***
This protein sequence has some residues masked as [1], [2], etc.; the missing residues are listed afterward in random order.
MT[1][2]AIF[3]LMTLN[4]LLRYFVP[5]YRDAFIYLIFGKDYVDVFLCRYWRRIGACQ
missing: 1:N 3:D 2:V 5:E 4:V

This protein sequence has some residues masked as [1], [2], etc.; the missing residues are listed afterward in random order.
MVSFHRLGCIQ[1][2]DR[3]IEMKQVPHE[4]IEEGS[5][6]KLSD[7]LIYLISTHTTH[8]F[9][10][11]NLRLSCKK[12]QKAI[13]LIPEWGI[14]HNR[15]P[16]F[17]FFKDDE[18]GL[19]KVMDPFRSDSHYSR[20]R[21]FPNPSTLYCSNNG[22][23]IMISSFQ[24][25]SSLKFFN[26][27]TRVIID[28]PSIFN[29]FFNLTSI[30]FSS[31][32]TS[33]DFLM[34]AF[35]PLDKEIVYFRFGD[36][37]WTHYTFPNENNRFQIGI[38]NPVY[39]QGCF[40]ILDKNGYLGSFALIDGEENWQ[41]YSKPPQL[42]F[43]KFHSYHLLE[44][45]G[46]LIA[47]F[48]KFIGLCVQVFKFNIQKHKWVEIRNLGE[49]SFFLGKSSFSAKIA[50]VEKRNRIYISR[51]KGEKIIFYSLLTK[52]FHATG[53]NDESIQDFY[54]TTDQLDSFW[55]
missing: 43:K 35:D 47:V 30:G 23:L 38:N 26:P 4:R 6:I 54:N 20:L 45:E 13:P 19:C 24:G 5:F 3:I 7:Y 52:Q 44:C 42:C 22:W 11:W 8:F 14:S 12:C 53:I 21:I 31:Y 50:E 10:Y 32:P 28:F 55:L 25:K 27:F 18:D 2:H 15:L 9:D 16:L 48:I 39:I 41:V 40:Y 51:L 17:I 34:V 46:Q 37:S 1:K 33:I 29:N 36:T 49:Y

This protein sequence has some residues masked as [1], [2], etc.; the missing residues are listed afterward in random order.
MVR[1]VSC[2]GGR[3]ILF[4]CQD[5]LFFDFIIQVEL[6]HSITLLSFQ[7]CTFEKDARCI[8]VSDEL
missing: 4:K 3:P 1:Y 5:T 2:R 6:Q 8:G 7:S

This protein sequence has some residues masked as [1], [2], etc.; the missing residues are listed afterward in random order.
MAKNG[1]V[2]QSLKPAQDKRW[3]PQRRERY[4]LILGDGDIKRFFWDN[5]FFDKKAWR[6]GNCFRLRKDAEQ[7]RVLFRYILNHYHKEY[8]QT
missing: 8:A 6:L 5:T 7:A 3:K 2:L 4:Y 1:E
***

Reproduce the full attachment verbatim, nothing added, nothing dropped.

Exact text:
This protein sequence has some residues masked as [1], [2], etc.; the missing residues are listed afterward in random order.
MT[1][2]AIF[3]LMTLN[4]LLRYFVP[5]YRDAFIYLIFGKDYVDVFLCRYWRRIGACQ
missing: 1:N 3:D 2:V 5:E 4:V

This protein sequence has some residues masked as [1], [2], etc.; the missing residues are listed afterward in random order.
MVSFHRLGCIQ[1][2]DR[3]IEMKQVPHE[4]IEEGS[5][6]KLSD[7]LIYLISTHTTH[8]F[9][10][11]NLRLSCKK[12]QKAI[13]LIPEWGI[14]HNR[15]P[16]F[17]FFKDDE[18]GL[19]KVMDPFRSDSHYSR[20]R[21]FPNPSTLYCSNNG[22][23]IMISSFQ[24][25]SSLKFFN[26][27]TRVIID[28]PSIFN[29]FFNLTSI[30]FSS[31][32]TS[33]DFLM[34]AF[35]PLDKEIVYFRFGD[36][37]WTHYTFPNENNRFQIGI[38]NPVY[39]QGCF[40]ILDKNGYLGSFALIDGEENWQ[41]YSKPPQL[42]F[43]KFHSYHLLE[44][45]G[46]LIA[47]F[48]KFIGLCVQVFKFNIQKHKWVEIRNLGE[49]SFFLGKSSFSAKIA[50]VEKRNRIYISR[51]KGEKIIFYSLLTK[52]FHATG[53]NDESIQDFY[54]TTDQLDSFW[55]
missing: 43:K 35:D 47:V 30:G 23:L 38:N 26:P 4:R 6:I 54:N 20:L 45:E 13:P 19:C 24:G 5:F 3:I 7:Y 52:Q 44:C 42:C 22:W 11:W 8:F 14:S 12:C 53:I 21:I 31:Y 50:E 10:Y 32:P 28:F 55:L 25:K 27:F 18:D 2:H 15:L 9:D 16:L 48:I 39:I 41:V 40:Y 51:L 17:I 34:V 46:Q 37:S 1:K 33:I 29:N 36:T 49:Y

This protein sequence has some residues masked as [1], [2], etc.; the missing residues are listed afterward in random order.
MVR[1]VSC[2]GGR[3]ILF[4]CQD[5]LFFDFIIQVEL[6]HSITLLSFQ[7]CTFEKDARCI[8]VSDEL
missing: 4:K 3:P 1:Y 5:T 2:R 6:Q 8:G 7:S

This protein sequence has some residues masked as [1], [2], etc.; the missing residues are listed afterward in random order.
MAKNG[1]V[2]QSLKPAQDKRW[3]PQRRERY[4]LILGDGDIKRFFWDN[5]FFDKKAWR[6]GNCFRLRKDAEQ[7]RVLFRYILNHYHKEY[8]QT
missing: 8:A 6:L 5:T 7:A 3:K 2:L 4:Y 1:E